Installing BitlBee on the BeagleBone
BitlBee is an IRC to-other-chat-networks gateway . This means that if you use an existing
chat program, such as Google Talk, Jabber, Twitter, AIM, or Facebook, you can use
BitlBee to chat over those protocols via IRC. The first question when a non-IRC user hears
about BitlBee is, why would you want to do this? while IRC users respond with excitement.
The major benefit is that by using IRC, you can effectively chat with buddies over Google
Talk using the same client software as you use to chat on IRC. This reduces the number of
programs you have to learn. While this may not seem impressive at first, consider that each
program typically has its own keyboard shortcuts and distinct interface. Also, each vendor
frequently changes the appearance of their application, requiring you to re-learn how to use
the tool. On the other hand, IRC clients are fairly simple in their user interface and IRC in-
teractions are fairly standardized.
The other reason BitlBee is useful is that it acts as a proxy server for your chat networks.
Your chat network presence is persistent but you can attach and detach your client at will.
When you re-attach, you can catch-up on missed instant messages. This will prevent re-
ceiving a message on one client, like your phone, but missing it because you then logged
into the chat network with your computer. Additionally, BitlBee supports OTR so we can
use BitlBee to manage our OTR protected conversations.
BitlBee and the OTR plugin are available through the Debian repositories, so installing is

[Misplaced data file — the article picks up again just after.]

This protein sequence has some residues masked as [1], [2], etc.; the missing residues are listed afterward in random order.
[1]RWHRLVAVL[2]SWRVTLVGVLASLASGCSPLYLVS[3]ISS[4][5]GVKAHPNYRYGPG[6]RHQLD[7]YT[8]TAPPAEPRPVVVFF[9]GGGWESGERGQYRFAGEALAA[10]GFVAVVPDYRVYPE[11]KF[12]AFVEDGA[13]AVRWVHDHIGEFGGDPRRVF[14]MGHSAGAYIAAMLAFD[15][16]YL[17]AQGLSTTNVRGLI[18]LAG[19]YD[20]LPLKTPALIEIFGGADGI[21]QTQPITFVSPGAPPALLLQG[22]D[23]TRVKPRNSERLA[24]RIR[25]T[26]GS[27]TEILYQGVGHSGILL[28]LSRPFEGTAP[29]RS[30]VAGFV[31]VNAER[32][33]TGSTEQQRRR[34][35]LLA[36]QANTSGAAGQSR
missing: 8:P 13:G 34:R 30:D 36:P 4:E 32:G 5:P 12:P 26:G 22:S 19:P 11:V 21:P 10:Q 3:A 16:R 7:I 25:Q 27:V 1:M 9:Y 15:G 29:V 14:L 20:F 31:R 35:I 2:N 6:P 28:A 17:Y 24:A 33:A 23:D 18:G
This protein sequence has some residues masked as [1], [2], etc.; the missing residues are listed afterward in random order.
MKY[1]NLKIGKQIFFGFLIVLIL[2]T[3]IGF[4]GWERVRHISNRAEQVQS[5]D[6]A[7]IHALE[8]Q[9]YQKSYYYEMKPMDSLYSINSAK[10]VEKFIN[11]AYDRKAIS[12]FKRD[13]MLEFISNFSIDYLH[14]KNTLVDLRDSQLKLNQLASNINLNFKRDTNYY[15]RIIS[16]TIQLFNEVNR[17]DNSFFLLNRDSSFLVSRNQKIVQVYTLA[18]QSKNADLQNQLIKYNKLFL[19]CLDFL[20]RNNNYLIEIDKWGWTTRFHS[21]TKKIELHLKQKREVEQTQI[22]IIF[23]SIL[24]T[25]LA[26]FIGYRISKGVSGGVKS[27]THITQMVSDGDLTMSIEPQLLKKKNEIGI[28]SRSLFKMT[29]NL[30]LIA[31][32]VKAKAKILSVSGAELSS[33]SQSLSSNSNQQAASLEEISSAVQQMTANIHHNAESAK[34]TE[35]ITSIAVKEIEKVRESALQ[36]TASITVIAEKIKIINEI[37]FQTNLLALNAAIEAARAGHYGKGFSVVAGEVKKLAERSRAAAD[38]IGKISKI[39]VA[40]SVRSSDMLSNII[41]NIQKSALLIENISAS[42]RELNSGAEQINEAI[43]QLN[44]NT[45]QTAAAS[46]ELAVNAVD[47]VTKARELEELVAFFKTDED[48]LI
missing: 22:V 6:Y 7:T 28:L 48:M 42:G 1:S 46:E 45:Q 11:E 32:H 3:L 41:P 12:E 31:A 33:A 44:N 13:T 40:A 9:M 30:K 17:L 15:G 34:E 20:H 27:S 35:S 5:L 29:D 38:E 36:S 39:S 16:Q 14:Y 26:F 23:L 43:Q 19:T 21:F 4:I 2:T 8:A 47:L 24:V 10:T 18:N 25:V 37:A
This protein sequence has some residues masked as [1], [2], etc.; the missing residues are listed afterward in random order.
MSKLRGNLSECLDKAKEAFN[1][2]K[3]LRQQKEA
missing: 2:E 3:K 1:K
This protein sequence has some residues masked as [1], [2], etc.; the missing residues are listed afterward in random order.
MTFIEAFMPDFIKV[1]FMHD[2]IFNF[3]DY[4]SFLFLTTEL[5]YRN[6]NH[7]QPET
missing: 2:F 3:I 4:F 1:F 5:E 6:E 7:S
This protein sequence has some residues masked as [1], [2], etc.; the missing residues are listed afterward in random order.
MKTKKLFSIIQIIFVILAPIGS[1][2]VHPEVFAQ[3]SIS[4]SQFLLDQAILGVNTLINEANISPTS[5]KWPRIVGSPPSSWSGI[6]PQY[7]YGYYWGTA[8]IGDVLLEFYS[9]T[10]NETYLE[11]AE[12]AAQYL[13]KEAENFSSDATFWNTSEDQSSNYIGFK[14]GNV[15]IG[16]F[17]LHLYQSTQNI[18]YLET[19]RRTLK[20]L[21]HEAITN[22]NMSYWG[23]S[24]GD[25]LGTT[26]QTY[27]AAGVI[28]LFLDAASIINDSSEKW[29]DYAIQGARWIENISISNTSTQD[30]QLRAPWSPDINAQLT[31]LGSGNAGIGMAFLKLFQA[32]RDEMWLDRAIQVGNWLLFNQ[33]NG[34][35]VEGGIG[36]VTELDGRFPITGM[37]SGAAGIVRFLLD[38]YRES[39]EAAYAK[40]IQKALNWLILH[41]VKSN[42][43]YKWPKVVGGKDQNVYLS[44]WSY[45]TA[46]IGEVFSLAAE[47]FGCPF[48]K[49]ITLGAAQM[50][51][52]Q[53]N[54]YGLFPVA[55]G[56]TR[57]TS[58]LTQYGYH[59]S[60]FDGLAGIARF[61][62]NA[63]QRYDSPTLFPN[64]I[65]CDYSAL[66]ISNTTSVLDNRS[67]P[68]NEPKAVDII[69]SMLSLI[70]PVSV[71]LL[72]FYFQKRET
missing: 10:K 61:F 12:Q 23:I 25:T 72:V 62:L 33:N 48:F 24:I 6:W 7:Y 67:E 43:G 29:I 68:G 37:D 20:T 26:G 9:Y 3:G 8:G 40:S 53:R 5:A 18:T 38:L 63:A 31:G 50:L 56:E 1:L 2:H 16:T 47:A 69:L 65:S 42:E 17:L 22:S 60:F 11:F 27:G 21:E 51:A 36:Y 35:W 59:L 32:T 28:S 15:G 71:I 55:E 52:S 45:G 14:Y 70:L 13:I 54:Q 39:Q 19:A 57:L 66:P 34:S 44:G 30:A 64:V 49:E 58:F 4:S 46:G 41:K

as easy as:
sudo apt-get install bitlbee bitlbee-plugin-otr
The installation procedure will automatically start the BitlBee daemon running on port
6667, which is the default IRC port. At this point, you can connect with your favorite IRC
client to your BitlBee server. This is one of the advantages of running BitlBee on your local
network from a BBB, it's always on and available from any other internal computer or
smartphone. Since BitlBee is marshalling your accounts, it won't appear as if you are com-
ing online and offline.
In this chapter, the IRC client we will use will be ERC, which is the Emacs IRC client.
ERC is a client that runs inside an Emacs instance and has several advantages over tradi-
tional IRC clients. First and most important, if you are already using Emacs, you can be
more efficient if you can use Emacs for other tasks. Not only do you save the cognitive
friction from task switching, but the layout and keyboard commands are already known to
you. Also, ERC, like Emacs, is extremely modular and flexible. It is, of course, a free soft-